In January the Pentagon launched a pilot program that allowed U.S. troops to freeze their sperm and eggs before deployment.
Defense Secretary Ash Carter lauded it as a way that service members could preserve their reproductive cells in case they suffered catastrophic wounds or merely wanted to put off having children.
Now the program might be heading for a quick demise: On Tuesday, the Republican-led Senate voted 85-13 to approve a $602 billion military spending bill for 2017 that stripped funding for the program.
Washington state Democratic Sen. Patty Murray called it “a truly shameful mistake.”
I don’t know who thought it was a good idea. I don’t know why. But what I do know is this: It’s absolutely wrong and we should fix it.
Washington state Democratic Sen. Patty Murray
Murray, a longtime member of the Senate Appropriations Committee, tried twice to force a vote that would have restored $38 million in funding for the program. Both times her move was blocked by Arizona Sen. John McCain, the chairman of the Senate Armed Services Committee.
$38 millionThe amount that Democratic Sen. Patty Murray proposed to spend on the military fertility program.
McCain said he wanted to allow a vote on Murray’s amendment but that he had to “reluctantly” block it because “there is objection on this side, which I have to honor.” He gave no indication how many senators had objected to the provision.
“I would like to thank Sen. Murray for her advocacy for the people who are serving in our military in uniform, and this is at least an important aspect of military life, and I thank her for that,” McCain said, adding that he would continue to fight to get a vote.
Murray said she found the Republican plan to end the military fertility program buried on page 1,455 of the Senate’s massive annual defense spending bill.
“I don’t know how this line got in there,” Murray said. “I don’t know who thought it was a good idea. I don’t know why. But what I do know is this: It’s absolutely wrong and we should fix it.”
I would like to thank Sen. Murray for her advocacy for the people who are serving in our military in uniform, and this is at least an important aspect of military life, and I thank her for that.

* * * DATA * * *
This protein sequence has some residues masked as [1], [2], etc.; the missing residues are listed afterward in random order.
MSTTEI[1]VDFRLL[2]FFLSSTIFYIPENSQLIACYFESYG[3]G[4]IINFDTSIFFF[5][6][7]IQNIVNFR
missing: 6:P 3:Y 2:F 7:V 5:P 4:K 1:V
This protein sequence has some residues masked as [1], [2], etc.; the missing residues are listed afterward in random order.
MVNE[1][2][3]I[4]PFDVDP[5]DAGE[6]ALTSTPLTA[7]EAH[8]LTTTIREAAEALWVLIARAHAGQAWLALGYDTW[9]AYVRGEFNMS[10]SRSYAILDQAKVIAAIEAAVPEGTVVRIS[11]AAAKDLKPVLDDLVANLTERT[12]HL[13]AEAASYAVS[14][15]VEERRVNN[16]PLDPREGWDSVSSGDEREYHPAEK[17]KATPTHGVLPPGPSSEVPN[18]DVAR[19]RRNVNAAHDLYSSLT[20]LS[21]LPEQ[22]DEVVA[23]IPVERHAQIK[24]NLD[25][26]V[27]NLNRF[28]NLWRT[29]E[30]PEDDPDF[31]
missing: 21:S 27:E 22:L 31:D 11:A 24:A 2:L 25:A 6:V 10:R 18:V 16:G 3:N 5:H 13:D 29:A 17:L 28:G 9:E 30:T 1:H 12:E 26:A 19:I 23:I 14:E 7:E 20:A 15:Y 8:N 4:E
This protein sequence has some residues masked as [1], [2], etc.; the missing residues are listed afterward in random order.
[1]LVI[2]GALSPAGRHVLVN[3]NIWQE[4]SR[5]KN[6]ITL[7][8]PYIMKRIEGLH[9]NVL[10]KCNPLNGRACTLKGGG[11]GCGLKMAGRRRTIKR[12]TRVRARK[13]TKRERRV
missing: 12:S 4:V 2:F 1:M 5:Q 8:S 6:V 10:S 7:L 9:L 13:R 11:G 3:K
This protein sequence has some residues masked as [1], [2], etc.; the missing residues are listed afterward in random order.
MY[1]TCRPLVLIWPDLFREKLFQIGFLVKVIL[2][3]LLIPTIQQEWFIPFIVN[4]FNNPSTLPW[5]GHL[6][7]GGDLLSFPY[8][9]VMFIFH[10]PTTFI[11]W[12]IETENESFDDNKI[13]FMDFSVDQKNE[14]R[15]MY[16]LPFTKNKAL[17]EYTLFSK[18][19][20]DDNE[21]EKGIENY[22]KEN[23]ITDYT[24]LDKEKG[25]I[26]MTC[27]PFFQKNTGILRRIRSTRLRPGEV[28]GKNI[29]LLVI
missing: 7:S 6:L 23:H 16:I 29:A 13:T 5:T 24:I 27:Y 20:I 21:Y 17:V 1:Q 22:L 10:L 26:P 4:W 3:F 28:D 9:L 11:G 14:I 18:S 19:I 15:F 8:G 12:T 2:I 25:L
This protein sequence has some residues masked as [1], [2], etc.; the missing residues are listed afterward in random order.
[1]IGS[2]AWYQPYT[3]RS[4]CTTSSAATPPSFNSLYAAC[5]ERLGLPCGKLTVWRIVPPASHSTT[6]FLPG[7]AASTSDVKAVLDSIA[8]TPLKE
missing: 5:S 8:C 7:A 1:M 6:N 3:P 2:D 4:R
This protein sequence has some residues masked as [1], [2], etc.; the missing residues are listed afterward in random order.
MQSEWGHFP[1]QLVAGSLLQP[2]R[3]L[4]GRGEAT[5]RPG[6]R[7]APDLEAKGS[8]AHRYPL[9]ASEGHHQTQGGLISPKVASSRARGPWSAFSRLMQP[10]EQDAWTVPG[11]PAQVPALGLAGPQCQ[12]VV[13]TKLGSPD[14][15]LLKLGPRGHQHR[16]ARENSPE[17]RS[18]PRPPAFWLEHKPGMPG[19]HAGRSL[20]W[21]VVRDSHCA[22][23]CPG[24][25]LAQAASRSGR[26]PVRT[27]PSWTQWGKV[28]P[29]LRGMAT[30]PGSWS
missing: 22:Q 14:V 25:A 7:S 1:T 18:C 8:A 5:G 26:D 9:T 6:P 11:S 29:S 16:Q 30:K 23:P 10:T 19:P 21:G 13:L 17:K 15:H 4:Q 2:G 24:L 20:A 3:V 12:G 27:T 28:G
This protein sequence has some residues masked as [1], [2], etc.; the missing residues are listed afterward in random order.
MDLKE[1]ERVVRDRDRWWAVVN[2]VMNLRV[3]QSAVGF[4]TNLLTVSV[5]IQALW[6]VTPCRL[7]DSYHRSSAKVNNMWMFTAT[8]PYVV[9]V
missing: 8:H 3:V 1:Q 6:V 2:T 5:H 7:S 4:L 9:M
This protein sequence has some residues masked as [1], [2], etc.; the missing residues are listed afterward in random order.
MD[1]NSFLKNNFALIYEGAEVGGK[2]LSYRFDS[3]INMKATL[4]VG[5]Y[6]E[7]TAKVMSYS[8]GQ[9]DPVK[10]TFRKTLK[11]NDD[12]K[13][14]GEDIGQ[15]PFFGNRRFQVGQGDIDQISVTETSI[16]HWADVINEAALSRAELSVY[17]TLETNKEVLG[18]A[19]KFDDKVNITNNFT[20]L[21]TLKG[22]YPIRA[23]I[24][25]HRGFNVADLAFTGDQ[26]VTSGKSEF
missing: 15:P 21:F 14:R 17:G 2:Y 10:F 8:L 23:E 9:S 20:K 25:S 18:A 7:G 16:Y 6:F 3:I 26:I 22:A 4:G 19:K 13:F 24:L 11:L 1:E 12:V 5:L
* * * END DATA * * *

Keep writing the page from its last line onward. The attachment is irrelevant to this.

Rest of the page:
Arizona Republican Sen. John McCain
The Senate bill, called the National Defense Authorization Act, has already prompted a veto threat by President Barack Obama.
Among other things, it would prohibit closing the U.S. prison at Guantánamo Bay and for the first time require young women to sign up for a potential draft.
The female draft provision angered many social conservatives, including Texas Republican Sen. Ted Cruz, one of the GOP’s leading presidential contenders earlier this year.
Murray hopes to restore the funding for the fertility program when the fight moves to a House-Senate conference committee. The House of Representatives has already approved its military funding bill, which included money for the fertility program.
Murray, the former chair of the Senate Veterans’ Affairs Committee, also is trying to advance a separate plan to pay for in-vitro fertilization services for veterans. Last week, Murray called such services a “cost of war” to help former fighters who’ve had their sex organs damaged or destroyed on the battlefield have families. She said Congress should scrap a 1992 law that prohibits the Veterans Administration from providing the service.
Congress approved the ban in response to concerns that assisted reproduction would result in the destruction of some fertilized embryos, though the Pentagon pays for IVF treatments for active military members and their spouses.
Murray noted that the program to freeze sperm and eggs from deploying service members met with widespread praise when it began. She said it offered deploying troops “some much-deserved peace of mind” as they prepared to fight overseas.
“It’s hard to imagine any of my colleagues standing up to say that men and women willing to make the ultimate sacrifices for their country – for all of us – should be denied a shot at their dream of a family,” Murray said in a speech on the Senate floor.